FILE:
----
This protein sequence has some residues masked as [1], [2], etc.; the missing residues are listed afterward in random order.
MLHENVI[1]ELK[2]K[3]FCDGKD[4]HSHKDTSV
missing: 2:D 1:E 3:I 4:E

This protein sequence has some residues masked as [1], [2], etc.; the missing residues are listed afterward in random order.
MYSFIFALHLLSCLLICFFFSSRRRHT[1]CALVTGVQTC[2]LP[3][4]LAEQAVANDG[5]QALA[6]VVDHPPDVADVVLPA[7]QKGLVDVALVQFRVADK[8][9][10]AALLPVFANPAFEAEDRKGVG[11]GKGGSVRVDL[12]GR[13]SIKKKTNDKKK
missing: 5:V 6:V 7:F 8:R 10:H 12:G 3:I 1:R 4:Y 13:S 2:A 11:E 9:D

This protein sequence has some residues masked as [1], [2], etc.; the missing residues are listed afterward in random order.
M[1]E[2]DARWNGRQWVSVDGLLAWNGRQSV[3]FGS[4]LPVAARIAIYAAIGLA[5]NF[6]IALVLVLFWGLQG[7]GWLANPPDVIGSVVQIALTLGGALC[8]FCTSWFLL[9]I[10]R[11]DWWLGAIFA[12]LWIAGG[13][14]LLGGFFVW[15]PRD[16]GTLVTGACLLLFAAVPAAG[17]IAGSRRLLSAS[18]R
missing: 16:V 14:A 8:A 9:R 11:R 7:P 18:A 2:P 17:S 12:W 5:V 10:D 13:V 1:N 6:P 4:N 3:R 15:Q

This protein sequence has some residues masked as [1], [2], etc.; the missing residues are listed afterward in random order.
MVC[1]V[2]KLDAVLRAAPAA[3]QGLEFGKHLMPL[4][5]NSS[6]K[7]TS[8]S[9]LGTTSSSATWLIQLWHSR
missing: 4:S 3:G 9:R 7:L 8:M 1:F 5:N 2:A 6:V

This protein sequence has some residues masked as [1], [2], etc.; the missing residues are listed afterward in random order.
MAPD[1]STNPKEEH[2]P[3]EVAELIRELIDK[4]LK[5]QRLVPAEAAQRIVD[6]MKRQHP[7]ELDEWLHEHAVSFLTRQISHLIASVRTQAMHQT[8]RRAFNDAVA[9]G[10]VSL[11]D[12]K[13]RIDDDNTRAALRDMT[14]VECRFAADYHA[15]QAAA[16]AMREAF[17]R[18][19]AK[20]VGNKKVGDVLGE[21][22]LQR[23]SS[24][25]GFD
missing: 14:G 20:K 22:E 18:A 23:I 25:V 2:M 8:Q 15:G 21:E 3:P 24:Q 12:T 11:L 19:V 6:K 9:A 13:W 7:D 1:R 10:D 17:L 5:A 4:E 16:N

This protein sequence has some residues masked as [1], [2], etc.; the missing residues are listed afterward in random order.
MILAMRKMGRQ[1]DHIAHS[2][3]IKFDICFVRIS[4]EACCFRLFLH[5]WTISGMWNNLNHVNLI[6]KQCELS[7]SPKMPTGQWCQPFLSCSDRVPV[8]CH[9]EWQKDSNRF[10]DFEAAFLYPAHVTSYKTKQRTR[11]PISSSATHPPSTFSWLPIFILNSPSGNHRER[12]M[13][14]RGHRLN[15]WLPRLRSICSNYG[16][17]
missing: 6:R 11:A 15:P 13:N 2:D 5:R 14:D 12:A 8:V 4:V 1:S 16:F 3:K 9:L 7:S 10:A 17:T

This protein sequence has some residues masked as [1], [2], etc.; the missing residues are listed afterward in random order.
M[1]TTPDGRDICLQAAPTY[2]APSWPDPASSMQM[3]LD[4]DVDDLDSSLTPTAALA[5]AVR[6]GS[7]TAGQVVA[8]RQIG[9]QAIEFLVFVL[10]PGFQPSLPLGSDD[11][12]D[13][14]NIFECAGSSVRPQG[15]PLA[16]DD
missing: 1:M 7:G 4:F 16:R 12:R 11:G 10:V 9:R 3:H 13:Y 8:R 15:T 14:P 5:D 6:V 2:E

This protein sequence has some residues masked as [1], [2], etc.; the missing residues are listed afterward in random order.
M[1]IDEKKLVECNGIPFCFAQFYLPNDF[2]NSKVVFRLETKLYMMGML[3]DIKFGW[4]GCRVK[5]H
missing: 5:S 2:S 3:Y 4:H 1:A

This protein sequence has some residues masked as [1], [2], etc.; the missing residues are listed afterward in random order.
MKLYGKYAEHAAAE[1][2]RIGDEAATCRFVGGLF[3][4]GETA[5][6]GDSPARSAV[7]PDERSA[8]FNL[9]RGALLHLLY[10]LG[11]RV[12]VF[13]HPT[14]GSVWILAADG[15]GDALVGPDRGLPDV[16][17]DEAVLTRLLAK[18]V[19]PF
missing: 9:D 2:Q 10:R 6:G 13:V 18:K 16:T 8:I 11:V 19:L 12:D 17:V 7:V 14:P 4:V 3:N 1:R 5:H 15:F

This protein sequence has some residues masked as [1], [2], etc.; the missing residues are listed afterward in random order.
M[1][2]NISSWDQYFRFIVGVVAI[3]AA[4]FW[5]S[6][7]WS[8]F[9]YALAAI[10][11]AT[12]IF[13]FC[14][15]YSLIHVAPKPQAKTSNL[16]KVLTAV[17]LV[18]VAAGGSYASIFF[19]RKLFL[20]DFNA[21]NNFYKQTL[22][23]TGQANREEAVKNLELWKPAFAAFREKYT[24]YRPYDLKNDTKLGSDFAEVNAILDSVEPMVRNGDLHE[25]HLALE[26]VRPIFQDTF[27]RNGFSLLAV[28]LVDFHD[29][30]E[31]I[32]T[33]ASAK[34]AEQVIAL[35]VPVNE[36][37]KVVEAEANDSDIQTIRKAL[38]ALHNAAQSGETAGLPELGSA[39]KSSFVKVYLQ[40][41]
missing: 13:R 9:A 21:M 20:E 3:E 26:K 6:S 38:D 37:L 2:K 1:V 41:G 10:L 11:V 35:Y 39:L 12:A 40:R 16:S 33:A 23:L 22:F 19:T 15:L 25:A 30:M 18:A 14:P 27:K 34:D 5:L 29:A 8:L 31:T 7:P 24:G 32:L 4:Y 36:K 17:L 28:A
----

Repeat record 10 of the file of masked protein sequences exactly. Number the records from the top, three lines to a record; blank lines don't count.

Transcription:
This protein sequence has some residues masked as [1], [2], etc.; the missing residues are listed afterward in random order.
M[1][2]NISSWDQYFRFIVGVVAI[3]AA[4]FW[5]S[6][7]WS[8]F[9]YALAAI[10][11]AT[12]IF[13]FC[14][15]YSLIHVAPKPQAKTSNL[16]KVLTAV[17]LV[18]VAAGGSYASIFF[19]RKLFL[20]DFNA[21]NNFYKQTL[22][23]TGQANREEAVKNLELWKPAFAAFREKYT[24]YRPYDLKNDTKLGSDFAEVNAILDSVEPMVRNGDLHE[25]HLALE[26]VRPIFQDTF[27]RNGFSLLAV[28]LVDFHD[29][30]E[31]I[32]T[33]ASAK[34]AEQVIAL[35]VPVNE[36][37]KVVEAEANDSDIQTIRKAL[38]ALHNAAQSGETAGLPELGSA[39]KSSFVKVYLQ[40][41]
missing: 13:R 9:A 21:M 20:E 3:E 26:K 6:S 38:D 37:L 2:K 1:V 41:G 10:L 11:V 35:Y 39:L 12:A 40:R 16:S 33:A 23:L 22:F 19:T 15:L 25:A 30:M 18:A 14:P 27:K 34:D 5:L 29:A 8:L 31:T 7:P 24:G 32:L 4:Y 36:K 17:L 28:A